Cooking for the Super Bowl? Follow the USDA's tips to avoid illness

This Sunday's Super Bowl game between the Carolina Panthers and the Denver Broncos will likely be the most highly watched broadcasts of the year. Aside from football, the second main attraction at the majority of Super Bowl parties is food. If you're planning on cooking before the big game, check out the U.S. Department of Agriculture's guidelines on avoiding foodborne illness.

Here are four ways to "avoid a food safety penalty," according to the USDA's Food Safety and Inspection Service.

  • Keep an eye on the clock. "To escape a delay of game, use effective clock management with your food," the USDA advised. Don't keep perishable foods at room temperature for more than two hours.
  • Temperature is key. Keep food out of the "Danger Zone" — the range between 40 degrees Fahrenheit and 140 degrees Fahrenheit. "Avoid a holding call by keeping hot food hot and cold food cold," according the USDA.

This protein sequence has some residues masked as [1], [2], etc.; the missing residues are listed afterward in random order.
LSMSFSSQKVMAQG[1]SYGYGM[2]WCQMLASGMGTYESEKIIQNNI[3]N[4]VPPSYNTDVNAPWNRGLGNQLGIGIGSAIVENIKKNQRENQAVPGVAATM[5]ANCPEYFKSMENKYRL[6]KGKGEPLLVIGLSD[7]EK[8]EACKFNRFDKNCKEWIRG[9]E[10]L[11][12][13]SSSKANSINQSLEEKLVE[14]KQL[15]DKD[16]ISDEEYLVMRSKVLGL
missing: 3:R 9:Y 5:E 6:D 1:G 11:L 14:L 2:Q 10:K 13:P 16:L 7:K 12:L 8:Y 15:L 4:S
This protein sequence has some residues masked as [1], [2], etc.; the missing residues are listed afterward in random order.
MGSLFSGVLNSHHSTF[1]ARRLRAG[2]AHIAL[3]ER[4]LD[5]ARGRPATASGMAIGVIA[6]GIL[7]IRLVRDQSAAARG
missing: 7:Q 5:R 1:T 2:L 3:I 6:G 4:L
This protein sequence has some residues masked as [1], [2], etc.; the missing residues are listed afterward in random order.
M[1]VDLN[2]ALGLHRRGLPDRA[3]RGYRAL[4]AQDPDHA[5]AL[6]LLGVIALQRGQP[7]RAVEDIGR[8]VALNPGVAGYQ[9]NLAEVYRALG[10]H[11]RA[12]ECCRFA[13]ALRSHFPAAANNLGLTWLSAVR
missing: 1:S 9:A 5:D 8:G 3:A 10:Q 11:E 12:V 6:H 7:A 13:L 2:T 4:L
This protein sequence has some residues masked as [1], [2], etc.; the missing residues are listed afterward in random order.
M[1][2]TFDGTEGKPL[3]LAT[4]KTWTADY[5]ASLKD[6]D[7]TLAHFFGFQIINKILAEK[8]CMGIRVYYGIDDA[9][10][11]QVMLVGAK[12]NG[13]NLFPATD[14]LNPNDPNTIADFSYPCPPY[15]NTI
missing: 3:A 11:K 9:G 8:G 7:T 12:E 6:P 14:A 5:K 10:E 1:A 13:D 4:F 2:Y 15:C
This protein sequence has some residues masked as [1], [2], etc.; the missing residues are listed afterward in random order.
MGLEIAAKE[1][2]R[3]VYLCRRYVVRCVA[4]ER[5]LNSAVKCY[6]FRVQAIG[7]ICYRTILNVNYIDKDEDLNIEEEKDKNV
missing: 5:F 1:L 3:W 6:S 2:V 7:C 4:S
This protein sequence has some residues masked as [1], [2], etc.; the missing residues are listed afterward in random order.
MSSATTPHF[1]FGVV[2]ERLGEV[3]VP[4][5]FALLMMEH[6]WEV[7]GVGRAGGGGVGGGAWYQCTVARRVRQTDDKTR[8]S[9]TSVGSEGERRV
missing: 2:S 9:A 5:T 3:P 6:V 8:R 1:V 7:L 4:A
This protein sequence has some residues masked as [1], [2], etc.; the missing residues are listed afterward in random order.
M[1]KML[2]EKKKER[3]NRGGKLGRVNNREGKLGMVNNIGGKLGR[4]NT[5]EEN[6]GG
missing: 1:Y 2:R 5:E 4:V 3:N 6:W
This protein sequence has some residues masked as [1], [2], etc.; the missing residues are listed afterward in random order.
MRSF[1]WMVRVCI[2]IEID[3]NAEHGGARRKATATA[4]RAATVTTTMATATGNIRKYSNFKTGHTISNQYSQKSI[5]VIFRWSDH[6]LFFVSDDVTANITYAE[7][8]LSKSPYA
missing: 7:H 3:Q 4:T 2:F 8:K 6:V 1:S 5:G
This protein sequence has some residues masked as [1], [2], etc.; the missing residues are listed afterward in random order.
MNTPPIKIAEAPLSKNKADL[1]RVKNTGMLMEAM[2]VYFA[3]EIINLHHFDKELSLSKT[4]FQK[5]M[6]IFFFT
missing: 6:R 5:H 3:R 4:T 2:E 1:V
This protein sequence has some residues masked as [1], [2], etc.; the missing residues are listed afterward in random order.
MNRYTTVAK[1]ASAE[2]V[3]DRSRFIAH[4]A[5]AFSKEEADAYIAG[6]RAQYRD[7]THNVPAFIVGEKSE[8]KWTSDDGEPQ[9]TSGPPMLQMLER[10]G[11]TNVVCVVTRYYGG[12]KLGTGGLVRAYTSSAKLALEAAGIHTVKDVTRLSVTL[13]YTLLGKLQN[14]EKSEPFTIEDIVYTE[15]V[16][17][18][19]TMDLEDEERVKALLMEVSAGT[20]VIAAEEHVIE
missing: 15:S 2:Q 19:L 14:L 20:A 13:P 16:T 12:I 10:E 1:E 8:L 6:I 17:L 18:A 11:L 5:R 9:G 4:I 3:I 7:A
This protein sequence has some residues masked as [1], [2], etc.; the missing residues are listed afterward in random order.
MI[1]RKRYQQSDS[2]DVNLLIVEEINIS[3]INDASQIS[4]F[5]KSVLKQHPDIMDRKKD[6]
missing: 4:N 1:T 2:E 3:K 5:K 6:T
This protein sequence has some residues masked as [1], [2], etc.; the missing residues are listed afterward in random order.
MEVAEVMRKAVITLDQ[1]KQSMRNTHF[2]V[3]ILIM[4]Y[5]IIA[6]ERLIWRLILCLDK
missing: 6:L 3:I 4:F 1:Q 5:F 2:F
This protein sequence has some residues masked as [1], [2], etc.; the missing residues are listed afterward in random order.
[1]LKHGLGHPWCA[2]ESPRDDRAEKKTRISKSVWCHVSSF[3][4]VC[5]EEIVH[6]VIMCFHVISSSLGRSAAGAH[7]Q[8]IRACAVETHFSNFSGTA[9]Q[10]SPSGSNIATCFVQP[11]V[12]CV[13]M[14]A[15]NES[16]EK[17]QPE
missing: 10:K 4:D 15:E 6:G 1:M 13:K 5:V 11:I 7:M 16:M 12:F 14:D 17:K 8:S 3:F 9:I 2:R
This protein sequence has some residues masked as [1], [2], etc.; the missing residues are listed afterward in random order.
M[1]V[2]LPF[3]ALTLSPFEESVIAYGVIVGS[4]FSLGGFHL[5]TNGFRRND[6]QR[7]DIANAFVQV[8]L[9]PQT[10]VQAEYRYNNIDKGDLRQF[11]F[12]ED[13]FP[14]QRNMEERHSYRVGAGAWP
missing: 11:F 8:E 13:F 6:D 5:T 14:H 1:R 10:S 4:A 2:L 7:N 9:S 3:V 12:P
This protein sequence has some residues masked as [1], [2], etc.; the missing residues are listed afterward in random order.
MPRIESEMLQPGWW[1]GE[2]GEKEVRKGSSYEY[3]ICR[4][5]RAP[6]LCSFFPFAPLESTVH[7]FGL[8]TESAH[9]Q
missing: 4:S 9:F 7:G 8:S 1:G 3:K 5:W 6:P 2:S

• Invest in a food thermometer. "Avoid a false start by using a food thermometer to ensure that meat and poultry are cooked to a safe internal temperature," said the USDA.  A food thermometer is a much more effective way to ensure meat and poultry is cooked thoroughly than checking its color or texture.
  • Wash your hands. "Prevent an illegal use of the hands by making sure to thoroughly wash your hands before starting to prepare food, after handling any raw meat or poultry or trash and after finishing cooking." Use soap and hot water, and wash for at least 20 seconds.

More articles on clinical quality and infection control:
ACIP updates vaccine schedule for HPV, pneumococcal disease and meningitis
Azithromycin may help prevent infections after C-sections, research suggests
5 things to know about Pseudomonas aeruginosa in the ICU 

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